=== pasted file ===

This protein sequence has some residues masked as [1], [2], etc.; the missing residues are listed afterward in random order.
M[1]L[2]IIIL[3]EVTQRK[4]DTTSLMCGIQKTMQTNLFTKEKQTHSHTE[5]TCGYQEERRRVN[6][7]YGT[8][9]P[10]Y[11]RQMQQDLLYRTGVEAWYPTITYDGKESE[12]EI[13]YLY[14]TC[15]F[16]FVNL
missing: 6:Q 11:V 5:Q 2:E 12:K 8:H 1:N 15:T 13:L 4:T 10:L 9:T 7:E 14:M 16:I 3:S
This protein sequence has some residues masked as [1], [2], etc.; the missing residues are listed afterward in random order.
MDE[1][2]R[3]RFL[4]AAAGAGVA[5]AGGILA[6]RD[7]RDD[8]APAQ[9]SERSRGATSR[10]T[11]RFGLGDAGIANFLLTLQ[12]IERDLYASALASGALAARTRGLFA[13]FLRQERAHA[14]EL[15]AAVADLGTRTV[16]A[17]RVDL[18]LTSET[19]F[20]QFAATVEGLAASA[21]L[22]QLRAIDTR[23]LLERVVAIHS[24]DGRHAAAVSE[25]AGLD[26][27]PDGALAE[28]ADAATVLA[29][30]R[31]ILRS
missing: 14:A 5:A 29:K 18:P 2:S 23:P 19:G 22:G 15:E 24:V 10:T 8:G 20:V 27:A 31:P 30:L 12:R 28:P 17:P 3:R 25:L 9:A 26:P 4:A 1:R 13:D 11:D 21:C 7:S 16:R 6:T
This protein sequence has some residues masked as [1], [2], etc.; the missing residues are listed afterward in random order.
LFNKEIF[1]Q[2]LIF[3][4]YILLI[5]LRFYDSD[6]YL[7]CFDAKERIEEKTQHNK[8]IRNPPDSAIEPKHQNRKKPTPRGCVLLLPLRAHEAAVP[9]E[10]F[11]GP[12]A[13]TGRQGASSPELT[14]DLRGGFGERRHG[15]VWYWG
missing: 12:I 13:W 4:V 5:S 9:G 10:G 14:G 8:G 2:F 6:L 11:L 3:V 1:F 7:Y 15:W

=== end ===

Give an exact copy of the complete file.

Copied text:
This protein sequence has some residues masked as [1], [2], etc.; the missing residues are listed afterward in random order.
M[1]L[2]IIIL[3]EVTQRK[4]DTTSLMCGIQKTMQTNLFTKEKQTHSHTE[5]TCGYQEERRRVN[6][7]YGT[8][9]P[10]Y[11]RQMQQDLLYRTGVEAWYPTITYDGKESE[12]EI[13]YLY[14]TC[15]F[16]FVNL
missing: 6:Q 11:V 5:Q 2:E 12:K 8:H 1:N 15:T 13:L 4:T 10:L 9:T 7:E 14:M 16:I 3:S
This protein sequence has some residues masked as [1], [2], etc.; the missing residues are listed afterward in random order.
MDE[1][2]R[3]RFL[4]AAAGAGVA[5]AGGILA[6]RD[7]RDD[8]APAQ[9]SERSRGATSR[10]T[11]RFGLGDAGIANFLLTLQ[12]IERDLYASALASGALAARTRGLFA[13]FLRQERAHA[14]EL[15]AAVADLGTRTV[16]A[17]RVDL[18]LTSET[19]F[20]QFAATVEGLAASA[21]L[22]QLRAIDTR[23]LLERVVAIHS[24]DGRHAAAVSE[25]AGLD[26][27]PDGALAE[28]ADAATVLA[29][30]R[31]ILRS
missing: 14:A 5:A 29:K 18:P 2:S 23:P 19:G 22:G 15:E 24:V 10:T 8:G 20:V 27:A 31:P 30:L 12:R 28:P 17:P 3:R 25:L 9:A 26:P 4:A 1:R 13:D 11:D 21:C 7:S 16:R 6:T
This protein sequence has some residues masked as [1], [2], etc.; the missing residues are listed afterward in random order.
LFNKEIF[1]Q[2]LIF[3][4]YILLI[5]LRFYDSD[6]YL[7]CFDAKERIEEKTQHNK[8]IRNPPDSAIEPKHQNRKKPTPRGCVLLLPLRAHEAAVP[9]E[10]F[11]GP[12]A[13]TGRQGASSPELT[14]DLRGGFGERRHG[15]VWYWG
missing: 12:I 13:W 4:V 5:S 9:G 10:G 14:G 8:G 2:F 6:L 11:L 3:V 1:F 7:Y 15:W